According to official statistics, the number of foreign residents in Japan increased 6.6 percent from the previous year comprising over 2.7 million people in 2018. Meanwhile, over 30 million tourists visited Japan in the same year, and the number is expected to increase by 2020, the year of Tokyo Olympics.
Yolo Japan, a media company, conducted a survey (※1) on etiquette awareness of foreign residents in Japan.
Fifty-one percent of respondents looked up the information on Japanese rules of etiquette in their home countries. Meanwhile, 53 and 47 percent learned about etiquette by experience from Japanese friends and in the workplace respectively.
Foreigners’ awkward moments in Japan: when one does not know the codes of etiquette
When asked about most awkward experience because of not knowing the rules of etiquette, the majority (41 percent) brought up the topic of “taking out the trash”, followed by the topic of “business manners” (39 percent).
On experience of “taking out the trash”:
- I didn’t know about trash bags designated by local communities, says a woman in her 40s from Australia
- I didn’t know that trash should not be taken out in the evening before the collection day, says a man in his 50s from the US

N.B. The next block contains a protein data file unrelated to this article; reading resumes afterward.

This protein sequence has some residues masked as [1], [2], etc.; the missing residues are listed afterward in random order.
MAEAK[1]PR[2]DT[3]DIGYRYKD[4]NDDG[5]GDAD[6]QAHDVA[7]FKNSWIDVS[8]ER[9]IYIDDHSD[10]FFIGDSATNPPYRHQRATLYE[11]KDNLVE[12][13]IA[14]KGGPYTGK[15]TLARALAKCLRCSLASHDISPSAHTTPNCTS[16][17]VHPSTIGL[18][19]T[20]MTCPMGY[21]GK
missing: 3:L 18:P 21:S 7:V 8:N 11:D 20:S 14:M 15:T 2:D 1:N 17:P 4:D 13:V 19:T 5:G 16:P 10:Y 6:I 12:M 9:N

- I didn’t know about the difference between combustible and incombustible waste, says a woman in her 20s from Malaysia
On experience of “business manners”:
- when I had to exchange name cards and arrange seats at a meeting, says a man in his 30s from England
- when I had to greet a client, says a man in his 20s from the US
- when I had to introduce myself at a business meeting, says a woman in her 20s from Australia
Let’s adopt the Japanese codes of etiquette as global standards
Eighty-one percent said they wish for the Japanese rules of etiquette to become global standards. While 29 percent referred to “waste management standards” in Japan as exemplary, 19 percent brought up “punctuality of the Japanese people”, and 13 percent thought of “politeness in public places such as transportation” as heart-warming and respectful.
Meanwhile, there also was an opinion on conservatism of the Japanese society such as age-based corporate hierarchy and outdated view on women’s role in society, 55 percent of the respondents wishing for a more liberal approach.
(※1) Conducted in August-September 2019, the survey sample includes over 513 foreign residents from 72 countries.